March 13, 2017 6:46 pm

Petition to make Quebec road signs bilingual to be presented Tuesday

WATCH ABOVE: Should road signs in Quebec be in both English and French? Some say it’s a question of safety. Global's Raquel Fletcher reports.


Brian Murphy finished the last leg of his road trip through Quebec on Monday. He and three friends – four, if you count his dog Cocoa – were visiting from Pennsylvania.

Murphy said it’s not their first time here. They love visiting Montreal and Quebec City.

“We love the culture and the old buildings and whatnot,” he said, but added they often have trouble following the French-only road signs.

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READ MORE: Movement pushes for more bilingual road signs in Quebec

“Even things like the exit signs… they are almost always in French,” Murphy said. “It would be very helpful to have it in English because it is, at the end of the day, (for) safety.”

That’s why Montreal lawyer Harold Staviss and a colleague started a petition to make all road safety signs in the province bilingual. MNA David Birnbaum will present the petition, with almost 7,000 signatures, in the National Assembly on Tuesday.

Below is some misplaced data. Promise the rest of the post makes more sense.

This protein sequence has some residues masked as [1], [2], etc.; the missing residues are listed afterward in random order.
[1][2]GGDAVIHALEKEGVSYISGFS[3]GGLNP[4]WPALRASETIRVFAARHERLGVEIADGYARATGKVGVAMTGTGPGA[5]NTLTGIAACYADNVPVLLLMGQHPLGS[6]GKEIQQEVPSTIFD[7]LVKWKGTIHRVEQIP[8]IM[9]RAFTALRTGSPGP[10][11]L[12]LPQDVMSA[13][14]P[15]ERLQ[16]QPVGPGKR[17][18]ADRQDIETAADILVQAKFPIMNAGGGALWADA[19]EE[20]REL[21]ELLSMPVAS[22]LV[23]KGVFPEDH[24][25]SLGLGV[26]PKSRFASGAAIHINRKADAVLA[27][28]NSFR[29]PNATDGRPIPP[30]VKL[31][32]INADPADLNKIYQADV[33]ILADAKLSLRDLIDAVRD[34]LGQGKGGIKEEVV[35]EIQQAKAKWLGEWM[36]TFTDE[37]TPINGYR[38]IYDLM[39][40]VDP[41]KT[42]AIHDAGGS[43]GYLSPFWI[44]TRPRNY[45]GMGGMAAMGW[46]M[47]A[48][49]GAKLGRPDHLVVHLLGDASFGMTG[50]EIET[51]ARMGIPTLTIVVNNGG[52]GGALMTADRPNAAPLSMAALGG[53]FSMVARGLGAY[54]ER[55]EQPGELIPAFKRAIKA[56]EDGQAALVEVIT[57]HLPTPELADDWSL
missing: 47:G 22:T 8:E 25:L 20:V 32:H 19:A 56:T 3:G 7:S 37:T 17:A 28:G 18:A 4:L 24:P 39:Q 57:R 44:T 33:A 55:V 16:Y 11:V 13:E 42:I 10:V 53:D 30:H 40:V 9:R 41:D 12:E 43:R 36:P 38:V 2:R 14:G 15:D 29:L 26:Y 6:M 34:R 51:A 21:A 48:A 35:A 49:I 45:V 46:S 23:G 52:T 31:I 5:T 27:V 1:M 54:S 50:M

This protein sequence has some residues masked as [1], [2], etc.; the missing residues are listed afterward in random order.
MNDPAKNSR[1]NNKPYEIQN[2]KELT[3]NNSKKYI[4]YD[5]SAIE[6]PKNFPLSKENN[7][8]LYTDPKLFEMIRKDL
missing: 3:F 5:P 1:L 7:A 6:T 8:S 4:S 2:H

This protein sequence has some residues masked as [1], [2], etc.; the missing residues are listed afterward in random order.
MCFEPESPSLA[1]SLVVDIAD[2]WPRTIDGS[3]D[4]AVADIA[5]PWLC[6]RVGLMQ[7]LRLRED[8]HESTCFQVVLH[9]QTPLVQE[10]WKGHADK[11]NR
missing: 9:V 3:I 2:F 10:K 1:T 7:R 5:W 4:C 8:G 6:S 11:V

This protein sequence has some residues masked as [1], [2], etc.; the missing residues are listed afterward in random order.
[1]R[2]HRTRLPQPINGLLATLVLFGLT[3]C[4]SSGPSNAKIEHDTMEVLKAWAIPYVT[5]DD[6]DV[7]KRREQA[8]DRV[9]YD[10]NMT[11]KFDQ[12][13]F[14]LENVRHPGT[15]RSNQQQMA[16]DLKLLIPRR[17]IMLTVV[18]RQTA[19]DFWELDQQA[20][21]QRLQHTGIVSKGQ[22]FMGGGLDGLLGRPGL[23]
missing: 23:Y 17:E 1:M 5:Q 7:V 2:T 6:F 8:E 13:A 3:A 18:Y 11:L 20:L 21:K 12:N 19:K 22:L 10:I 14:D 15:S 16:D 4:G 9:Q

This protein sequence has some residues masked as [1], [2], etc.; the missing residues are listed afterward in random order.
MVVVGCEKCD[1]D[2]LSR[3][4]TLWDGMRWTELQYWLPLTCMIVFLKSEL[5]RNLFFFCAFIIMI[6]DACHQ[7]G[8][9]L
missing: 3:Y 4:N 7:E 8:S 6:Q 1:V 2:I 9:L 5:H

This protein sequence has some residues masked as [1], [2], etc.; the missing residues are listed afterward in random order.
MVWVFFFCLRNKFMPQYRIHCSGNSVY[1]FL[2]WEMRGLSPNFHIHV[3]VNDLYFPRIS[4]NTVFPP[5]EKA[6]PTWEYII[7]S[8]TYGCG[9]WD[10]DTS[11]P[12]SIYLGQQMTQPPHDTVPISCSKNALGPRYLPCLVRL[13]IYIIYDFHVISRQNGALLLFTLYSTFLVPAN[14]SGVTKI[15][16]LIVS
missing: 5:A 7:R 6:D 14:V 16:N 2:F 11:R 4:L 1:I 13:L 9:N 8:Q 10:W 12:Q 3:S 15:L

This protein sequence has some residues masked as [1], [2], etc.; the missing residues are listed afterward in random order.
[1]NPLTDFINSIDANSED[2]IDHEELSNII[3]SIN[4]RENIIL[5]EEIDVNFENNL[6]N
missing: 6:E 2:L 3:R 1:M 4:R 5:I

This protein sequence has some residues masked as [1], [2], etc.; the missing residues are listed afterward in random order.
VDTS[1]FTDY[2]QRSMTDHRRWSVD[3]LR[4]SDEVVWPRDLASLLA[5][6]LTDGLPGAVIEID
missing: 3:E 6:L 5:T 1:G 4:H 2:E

“It’s not a matter of language, it’s a matter of safety,” Staviss said.

The French Language Charter allows safety signs to be in English as well as French, however, it’s up to the discretion of the Transport Ministry. The government said it won’t comment until it’s had time to study the petition but a spokesperson for the transport minister said 90 per cent of Quebec road signs are pictographs. He added that signage near the border is bilingual.

Some Quebec City tourists say that’s not enough.

“My French is atrocious so if I were driving, it could be dangerous,” said Ross Jones, an Australian tourist.

READ MORE: Anglo activists decry Westmount’s French-only parking and traffic signs

“I like pictograms as well if they’re really simple, but sometimes they’re not as simple as everyone takes for granted,” added Neil Linceley, another Australian tourist.

One Toronto family pointed out signs are bilingual in Ontario.

“I think it’s good to have bilingual [signs] so everyone can kind of read both of them,” Carly Beard said.

Staviss admits he doesn’t know of any accidents that were caused by French-only signs but that it wouldn’t hurt to have some English anyway.

“In my opinion, and I’m sure in a lot of people’s opinions, the Quebec government is worried they’re going to tarnish the French language and they’re going to get rid of the French language and it’s not going to,” he said.

© 2017 Global News, a division of Corus Entertainment Inc.

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